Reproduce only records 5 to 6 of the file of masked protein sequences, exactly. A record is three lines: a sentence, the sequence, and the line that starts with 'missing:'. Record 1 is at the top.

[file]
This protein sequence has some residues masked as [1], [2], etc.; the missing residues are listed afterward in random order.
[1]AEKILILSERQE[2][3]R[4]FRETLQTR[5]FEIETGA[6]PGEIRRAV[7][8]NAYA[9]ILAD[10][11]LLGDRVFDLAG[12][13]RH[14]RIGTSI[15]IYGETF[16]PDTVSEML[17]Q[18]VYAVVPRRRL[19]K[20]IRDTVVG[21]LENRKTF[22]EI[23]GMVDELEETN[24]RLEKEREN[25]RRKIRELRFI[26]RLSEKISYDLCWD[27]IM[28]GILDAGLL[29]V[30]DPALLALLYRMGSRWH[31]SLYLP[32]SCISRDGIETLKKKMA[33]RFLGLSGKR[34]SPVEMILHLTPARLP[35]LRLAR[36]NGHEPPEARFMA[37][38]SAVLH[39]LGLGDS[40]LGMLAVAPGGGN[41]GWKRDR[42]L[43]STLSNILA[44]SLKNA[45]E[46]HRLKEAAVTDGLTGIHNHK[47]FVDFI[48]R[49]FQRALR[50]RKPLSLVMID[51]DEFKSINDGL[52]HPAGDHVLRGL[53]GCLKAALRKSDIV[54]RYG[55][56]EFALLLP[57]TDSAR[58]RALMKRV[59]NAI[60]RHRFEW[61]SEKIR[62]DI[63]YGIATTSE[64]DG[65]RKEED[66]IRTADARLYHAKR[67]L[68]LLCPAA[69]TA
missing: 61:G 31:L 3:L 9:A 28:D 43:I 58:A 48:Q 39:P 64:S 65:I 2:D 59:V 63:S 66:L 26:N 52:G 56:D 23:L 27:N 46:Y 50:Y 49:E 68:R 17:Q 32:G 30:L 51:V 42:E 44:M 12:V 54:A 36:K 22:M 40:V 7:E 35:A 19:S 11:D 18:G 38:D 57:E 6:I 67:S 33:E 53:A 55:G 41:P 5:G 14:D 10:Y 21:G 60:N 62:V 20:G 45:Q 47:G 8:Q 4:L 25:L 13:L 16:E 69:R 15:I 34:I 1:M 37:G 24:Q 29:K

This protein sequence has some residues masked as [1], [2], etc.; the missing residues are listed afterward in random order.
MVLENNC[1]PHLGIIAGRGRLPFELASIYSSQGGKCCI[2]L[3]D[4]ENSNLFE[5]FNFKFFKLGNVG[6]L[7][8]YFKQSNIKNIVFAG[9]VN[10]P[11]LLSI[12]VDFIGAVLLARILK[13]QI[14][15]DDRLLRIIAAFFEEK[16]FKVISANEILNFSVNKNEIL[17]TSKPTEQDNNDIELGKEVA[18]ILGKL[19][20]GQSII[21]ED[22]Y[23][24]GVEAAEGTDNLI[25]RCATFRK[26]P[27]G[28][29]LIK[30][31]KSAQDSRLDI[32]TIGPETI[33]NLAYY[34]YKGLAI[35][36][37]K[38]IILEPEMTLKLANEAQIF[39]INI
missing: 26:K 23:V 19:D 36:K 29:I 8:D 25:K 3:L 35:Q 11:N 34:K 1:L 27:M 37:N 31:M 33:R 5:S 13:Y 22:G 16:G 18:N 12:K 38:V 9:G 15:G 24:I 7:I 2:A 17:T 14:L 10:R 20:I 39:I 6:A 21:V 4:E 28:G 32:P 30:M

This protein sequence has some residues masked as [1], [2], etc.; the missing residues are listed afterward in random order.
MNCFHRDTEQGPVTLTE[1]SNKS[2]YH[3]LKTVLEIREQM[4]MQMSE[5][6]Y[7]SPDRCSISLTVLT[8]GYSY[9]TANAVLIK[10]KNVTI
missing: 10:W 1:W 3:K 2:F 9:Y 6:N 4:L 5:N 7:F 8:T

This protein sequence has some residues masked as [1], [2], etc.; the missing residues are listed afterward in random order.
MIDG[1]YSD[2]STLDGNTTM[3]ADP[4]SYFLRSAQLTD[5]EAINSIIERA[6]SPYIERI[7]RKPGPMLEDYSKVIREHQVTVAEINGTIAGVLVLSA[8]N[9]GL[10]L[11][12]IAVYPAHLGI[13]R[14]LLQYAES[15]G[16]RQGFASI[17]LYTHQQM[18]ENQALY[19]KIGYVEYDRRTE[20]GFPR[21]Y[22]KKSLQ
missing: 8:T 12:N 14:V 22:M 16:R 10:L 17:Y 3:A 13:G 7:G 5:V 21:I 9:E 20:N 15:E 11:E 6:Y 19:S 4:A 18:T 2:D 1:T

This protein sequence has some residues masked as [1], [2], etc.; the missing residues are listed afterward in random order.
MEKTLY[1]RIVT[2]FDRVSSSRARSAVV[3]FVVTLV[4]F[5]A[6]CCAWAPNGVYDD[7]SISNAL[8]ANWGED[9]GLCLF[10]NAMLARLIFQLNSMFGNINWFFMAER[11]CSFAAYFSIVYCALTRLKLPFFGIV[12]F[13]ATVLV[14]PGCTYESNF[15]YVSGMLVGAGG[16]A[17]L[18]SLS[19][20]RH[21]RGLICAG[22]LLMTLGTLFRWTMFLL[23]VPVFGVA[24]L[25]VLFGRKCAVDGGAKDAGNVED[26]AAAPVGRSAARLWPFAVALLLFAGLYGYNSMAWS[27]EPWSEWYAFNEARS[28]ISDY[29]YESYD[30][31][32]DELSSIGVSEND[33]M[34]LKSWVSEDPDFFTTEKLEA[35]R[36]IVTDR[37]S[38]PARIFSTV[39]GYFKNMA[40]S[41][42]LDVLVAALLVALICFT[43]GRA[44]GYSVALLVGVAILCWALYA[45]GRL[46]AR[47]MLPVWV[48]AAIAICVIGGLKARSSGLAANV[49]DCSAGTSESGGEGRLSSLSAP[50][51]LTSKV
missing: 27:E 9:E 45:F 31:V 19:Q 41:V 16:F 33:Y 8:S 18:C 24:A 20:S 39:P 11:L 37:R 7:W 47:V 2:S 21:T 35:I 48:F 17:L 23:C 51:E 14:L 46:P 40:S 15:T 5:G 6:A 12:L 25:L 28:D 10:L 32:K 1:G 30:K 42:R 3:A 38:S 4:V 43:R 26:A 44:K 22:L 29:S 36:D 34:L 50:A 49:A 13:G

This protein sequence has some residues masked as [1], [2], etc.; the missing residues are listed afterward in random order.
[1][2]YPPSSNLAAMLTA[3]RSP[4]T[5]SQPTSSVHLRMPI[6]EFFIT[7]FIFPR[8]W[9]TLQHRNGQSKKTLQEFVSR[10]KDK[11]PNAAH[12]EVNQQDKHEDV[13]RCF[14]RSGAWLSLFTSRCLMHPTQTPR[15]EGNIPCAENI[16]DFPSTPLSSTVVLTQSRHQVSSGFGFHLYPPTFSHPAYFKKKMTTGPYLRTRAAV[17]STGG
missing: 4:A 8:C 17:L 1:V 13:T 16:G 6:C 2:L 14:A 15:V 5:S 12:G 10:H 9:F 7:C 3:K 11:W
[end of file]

This protein sequence has some residues masked as [1], [2], etc.; the missing residues are listed afterward in random order.
MEKTLY[1]RIVT[2]FDRVSSSRARSAVV[3]FVVTLV[4]F[5]A[6]CCAWAPNGVYDD[7]SISNAL[8]ANWGED[9]GLCLF[10]NAMLARLIFQLNSMFGNINWFFMAER[11]CSFAAYFSIVYCALTRLKLPFFGIV[12]F[13]ATVLV[14]PGCTYESNF[15]YVSGMLVGAGG[16]A[17]L[18]SLS[19][20]RH[21]RGLICAG[22]LLMTLGTLFRWTMFLL[23]VPVFGVA[24]L[25]VLFGRKCAVDGGAKDAGNVED[26]AAAPVGRSAARLWPFAVALLLFAGLYGYNSMAWS[27]EPWSEWYAFNEARS[28]ISDY[29]YESYD[30][31][32]DELSSIGVSEND[33]M[34]LKSWVSEDPDFFTTEKLEA[35]R[36]IVTDR[37]S[38]PARIFSTV[39]GYFKNMA[40]S[41][42]LDVLVAALLVALICFT[43]GRA[44]GYSVALLVGVAILCWALYA[45]GRL[46]AR[47]MLPVWV[48]AAIAICVIGGLKARSSGLAANV[49]DCSAGTSESGGEGRLSSLSAP[50][51]LTSKV
missing: 27:E 9:E 45:F 31:V 19:Q 41:V 16:F 33:Y 8:S 18:C 24:A 20:S 39:P 11:L 37:R 7:W 47:V 2:S 21:T 35:I 48:F 17:L 23:C 51:E 14:L 46:P 40:S 15:T 5:G 6:A 12:L 25:L 28:D 10:L 32:K 1:G 30:K 42:R 3:A 38:S 4:V 43:R 26:A 44:K 22:L 29:S 36:D 34:L 50:A 49:A 13:G

This protein sequence has some residues masked as [1], [2], etc.; the missing residues are listed afterward in random order.
[1][2]YPPSSNLAAMLTA[3]RSP[4]T[5]SQPTSSVHLRMPI[6]EFFIT[7]FIFPR[8]W[9]TLQHRNGQSKKTLQEFVSR[10]KDK[11]PNAAH[12]EVNQQDKHEDV[13]RCF[14]RSGAWLSLFTSRCLMHPTQTPR[15]EGNIPCAENI[16]DFPSTPLSSTVVLTQSRHQVSSGFGFHLYPPTFSHPAYFKKKMTTGPYLRTRAAV[17]STGG
missing: 4:A 8:C 17:L 1:V 13:T 16:G 6:C 2:L 14:A 15:V 5:S 12:G 10:H 9:F 7:C 3:K 11:W